The economic benefits of full-fibre broadband to build back stronger

Like Brunel’s railways and Bazalgette’s sewers, digging down into British soil is the answer to our next seminal infrastructure revolution.

Like Brunel’s railways and Bazalgette’s sewers, digging down into British soil is the answer to our next infrastructure revolution – building full-fibre broadband to replace the nation’s creaking Victorian communications backbone which is now unfit for the future.

And with great broadband, comes great economic impact. Not just for urban businesses, residents and communities but in rural and hard-to-reach areas too, like in East Anglia where we’re rolling out our future-ready Hyperfast networks.

Growing evidence suggests widespread adoption of full-fibre broadband will pump billions of pounds into the nation’s coffers to help restart the economic engine in 2021. The latest research by the Centre for Economics and Business Research (CEBR) suggests £59bn by 2025 for the UK. We break down some key areas which stand to gain the most.

New business opportunities

World-class full-fibre broadband will remove the shackles of copper and become the bedrock of major business investment, growth, productivity and innovation. Small and medium sizes enterprises (SMEs), which account for 95% of businesses in the East of England, and tech start-ups could benefit the most from the new infrastructure, especially early adopters with supercharged aspirations historically held back by slow speeds and poor reliability.

The East of England already boasts a GDP worth £164bn and access to gigabit-capable download and upload speeds will help attract the best talent to allow business owners to invest in workforces whilst helping to plug skills gaps and rebuild local economies.

Credit: Hryshchyshen Serhii

Elsewhere, agri-tech firms could store, share and live edit huge files via the Cloud and other collaborative platforms. Financial and insurance services could commit to videoconferencing with confidence. Energy firms could save on hardware and maintenance costs. Construction firms could use Artificial Intelligence (AI) to improve energy-efficient designs and win new international clients. Employees in businesses of all sizes and sectors could capitalise on digital innovation; the sharing of new ideas, enterprise and creativity.

Home working productivity

The same CEBR report says 270,000 people could be freed up to move from cities to rural areas to work from home and stimulate rural economic growth. This ties in with rural businesses recruiting the best talent from the deepest pool possible.

We know the coronavirus crisis has shone a unique spotlight on the need for fast and reliable internet to power a new culture of working from home. Appetites have been whetted for staff and bosses, scepticism has been replaced with trust, and productivity is on the up.

This is especially vital to new parents, people with disabilities, and the over-65s. Their increased labour participation would again boost the economy. The CEBR analysis also suggests over 500,000 people who would otherwise be out of work in pre-Covid times could find attractive employment opportunities; driving down unemployment rates.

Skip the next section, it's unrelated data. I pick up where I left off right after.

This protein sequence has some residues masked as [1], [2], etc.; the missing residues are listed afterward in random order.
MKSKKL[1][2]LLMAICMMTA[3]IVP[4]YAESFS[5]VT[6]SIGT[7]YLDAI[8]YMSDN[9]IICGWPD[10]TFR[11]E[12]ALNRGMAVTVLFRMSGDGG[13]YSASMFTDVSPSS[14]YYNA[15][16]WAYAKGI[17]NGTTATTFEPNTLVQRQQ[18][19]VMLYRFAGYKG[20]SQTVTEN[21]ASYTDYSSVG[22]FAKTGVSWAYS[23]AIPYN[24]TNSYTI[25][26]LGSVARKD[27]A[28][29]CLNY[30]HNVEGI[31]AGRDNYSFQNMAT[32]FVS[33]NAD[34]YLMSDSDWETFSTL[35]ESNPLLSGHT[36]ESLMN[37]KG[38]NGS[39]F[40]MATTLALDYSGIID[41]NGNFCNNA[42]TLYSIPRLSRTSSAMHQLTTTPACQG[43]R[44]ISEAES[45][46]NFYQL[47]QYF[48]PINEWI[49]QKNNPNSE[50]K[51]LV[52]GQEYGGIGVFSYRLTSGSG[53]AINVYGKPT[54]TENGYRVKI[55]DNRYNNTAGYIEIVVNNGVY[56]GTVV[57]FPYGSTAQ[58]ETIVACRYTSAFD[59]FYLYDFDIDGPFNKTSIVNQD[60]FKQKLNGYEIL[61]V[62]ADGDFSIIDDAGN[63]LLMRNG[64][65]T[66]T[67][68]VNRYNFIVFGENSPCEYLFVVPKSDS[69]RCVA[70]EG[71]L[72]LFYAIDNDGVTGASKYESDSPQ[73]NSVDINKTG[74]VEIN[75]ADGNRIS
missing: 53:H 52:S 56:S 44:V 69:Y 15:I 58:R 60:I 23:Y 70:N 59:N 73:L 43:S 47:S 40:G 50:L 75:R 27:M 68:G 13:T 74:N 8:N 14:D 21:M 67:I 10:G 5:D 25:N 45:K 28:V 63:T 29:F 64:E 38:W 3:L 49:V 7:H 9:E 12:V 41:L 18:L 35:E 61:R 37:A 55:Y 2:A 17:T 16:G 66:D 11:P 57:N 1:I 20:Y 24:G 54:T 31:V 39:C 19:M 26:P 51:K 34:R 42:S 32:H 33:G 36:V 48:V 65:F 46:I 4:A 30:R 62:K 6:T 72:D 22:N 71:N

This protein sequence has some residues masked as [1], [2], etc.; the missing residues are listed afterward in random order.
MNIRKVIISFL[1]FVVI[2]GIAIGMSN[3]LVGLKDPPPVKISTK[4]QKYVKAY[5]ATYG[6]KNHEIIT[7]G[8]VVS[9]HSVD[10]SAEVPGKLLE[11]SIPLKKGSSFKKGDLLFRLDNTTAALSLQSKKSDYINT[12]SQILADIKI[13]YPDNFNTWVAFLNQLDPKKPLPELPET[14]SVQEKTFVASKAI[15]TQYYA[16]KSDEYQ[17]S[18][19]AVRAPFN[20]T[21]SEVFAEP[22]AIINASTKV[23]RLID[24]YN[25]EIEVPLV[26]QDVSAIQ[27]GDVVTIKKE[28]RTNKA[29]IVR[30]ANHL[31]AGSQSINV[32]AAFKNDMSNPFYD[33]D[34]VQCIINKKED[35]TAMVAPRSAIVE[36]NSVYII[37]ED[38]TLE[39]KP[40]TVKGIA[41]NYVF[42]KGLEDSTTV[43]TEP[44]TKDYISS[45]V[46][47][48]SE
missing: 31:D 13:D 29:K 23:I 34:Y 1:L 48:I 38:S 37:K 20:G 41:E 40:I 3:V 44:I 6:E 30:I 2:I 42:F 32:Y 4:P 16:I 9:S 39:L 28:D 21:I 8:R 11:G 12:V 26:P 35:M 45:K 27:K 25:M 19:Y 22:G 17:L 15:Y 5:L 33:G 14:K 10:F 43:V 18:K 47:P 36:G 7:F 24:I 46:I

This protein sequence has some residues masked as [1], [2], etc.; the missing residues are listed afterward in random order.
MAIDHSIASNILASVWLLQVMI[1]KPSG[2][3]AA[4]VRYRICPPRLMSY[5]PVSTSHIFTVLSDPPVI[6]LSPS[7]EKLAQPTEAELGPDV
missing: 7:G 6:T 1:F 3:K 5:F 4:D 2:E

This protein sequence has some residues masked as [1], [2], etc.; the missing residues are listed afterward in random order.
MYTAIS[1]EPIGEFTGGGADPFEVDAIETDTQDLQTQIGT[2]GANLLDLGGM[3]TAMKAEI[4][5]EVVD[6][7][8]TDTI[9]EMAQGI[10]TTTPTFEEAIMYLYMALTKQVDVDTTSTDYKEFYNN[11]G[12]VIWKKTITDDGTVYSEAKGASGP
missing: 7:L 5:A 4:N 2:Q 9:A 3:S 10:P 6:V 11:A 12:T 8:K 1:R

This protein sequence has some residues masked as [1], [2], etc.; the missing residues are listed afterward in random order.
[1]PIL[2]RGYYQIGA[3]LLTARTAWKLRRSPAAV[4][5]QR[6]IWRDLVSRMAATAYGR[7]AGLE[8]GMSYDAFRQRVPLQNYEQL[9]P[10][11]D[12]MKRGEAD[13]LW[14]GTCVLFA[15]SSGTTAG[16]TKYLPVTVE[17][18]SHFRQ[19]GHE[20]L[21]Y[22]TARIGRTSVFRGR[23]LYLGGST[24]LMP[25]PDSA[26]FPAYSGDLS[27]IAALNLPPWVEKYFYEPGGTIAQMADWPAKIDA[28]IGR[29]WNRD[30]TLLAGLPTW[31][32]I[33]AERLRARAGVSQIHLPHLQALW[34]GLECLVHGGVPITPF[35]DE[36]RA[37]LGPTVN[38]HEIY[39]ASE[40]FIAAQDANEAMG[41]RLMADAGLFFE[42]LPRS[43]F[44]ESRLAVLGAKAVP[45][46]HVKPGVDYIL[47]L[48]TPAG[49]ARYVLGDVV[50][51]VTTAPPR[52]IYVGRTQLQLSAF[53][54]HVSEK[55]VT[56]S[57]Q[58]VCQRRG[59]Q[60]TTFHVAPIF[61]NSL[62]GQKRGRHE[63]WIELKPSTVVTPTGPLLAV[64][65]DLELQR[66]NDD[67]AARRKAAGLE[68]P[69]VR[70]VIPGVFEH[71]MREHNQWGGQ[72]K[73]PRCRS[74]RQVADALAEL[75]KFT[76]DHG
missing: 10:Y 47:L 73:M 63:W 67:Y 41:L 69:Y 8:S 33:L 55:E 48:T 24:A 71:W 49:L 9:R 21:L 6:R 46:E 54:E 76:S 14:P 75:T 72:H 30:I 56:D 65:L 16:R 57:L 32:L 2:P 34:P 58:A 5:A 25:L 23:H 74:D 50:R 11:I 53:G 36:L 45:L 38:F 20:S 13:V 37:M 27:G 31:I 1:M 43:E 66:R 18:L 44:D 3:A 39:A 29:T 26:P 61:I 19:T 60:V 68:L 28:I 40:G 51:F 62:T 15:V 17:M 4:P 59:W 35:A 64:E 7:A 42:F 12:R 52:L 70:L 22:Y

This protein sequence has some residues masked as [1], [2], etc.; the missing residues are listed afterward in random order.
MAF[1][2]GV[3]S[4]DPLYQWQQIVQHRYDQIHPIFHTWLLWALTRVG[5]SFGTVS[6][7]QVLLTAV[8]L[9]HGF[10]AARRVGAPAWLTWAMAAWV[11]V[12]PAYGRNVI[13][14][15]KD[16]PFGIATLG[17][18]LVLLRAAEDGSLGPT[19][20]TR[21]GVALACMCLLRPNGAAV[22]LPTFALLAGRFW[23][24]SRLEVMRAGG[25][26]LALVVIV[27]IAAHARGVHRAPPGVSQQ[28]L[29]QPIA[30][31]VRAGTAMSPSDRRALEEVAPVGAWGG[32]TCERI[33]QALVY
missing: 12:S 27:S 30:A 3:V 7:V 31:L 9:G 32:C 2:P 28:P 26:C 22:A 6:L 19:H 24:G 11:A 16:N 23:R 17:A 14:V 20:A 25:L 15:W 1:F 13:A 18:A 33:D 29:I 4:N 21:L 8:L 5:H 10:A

Remote working would also result in a greener environment with 300 million fewer daily commutes on our roads.

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National Farming Union (NFU)

The NFU’s latest broadband survey revealed four in 10 farmers don’t have adequate broadband to conduct their business in the 21st century.

Speaking to County Broadband earlier this year, NFU East Anglia Environment Adviser Rob Wise said reliable, fast download and upload speeds are “vital” for the farming community, not just to grow businesses but for “mere business survival”.

“All government form filing, from VAT returns to Rural Payments Agency claim forms, have to be done online. Many involve verifying data-hungry maps that require a high-speed connection,” he said.

Production technologies like optimal nutrient placement and selective weed control rely on precise mapping, in which satellite and high-speed internet connection play important roles.

Rob added: “The rollout (of full-fibre broadband) to the most remote rural areas in East Anglia has been slow and patchy and therefore the NFU supports an ‘all means necessary’ approach involving players like County Broadband who are identifying and delivering solutions to hard-to-reach communities.”

The best of the rest

  • Rural communities will also benefit from greater property saleability with full-fibre broadband speeds installed at their premises, in addition to local business growth. We’re offering free connections to village halls and schools, whilst pubs and other community hubs are primed to take advantage of future-ready connectivity too.

  • Our healthcare system will be able to modernise and improve its range and quality of digital services offered to patients, from virtual clinics to cloud-based records. This is vital to help the NHS cope with the nation’s ageing society.

  • Public sector efficiency will range from developing and promoting new online services and improving traffic flow, to removing waste from streets and keeping people safer with improved security. These will unlock indirect economic impacts.

  • ‘Unknown unknowns’. As the well-worn phrase goes, it is impossible to predict all full-fibre broadband offshoots. There is untapped potential in smart energy networks, home automation, intelligent transport systems and more. The mix of lightning-fast internet and untold technological innovation could be explosive. Watch this space.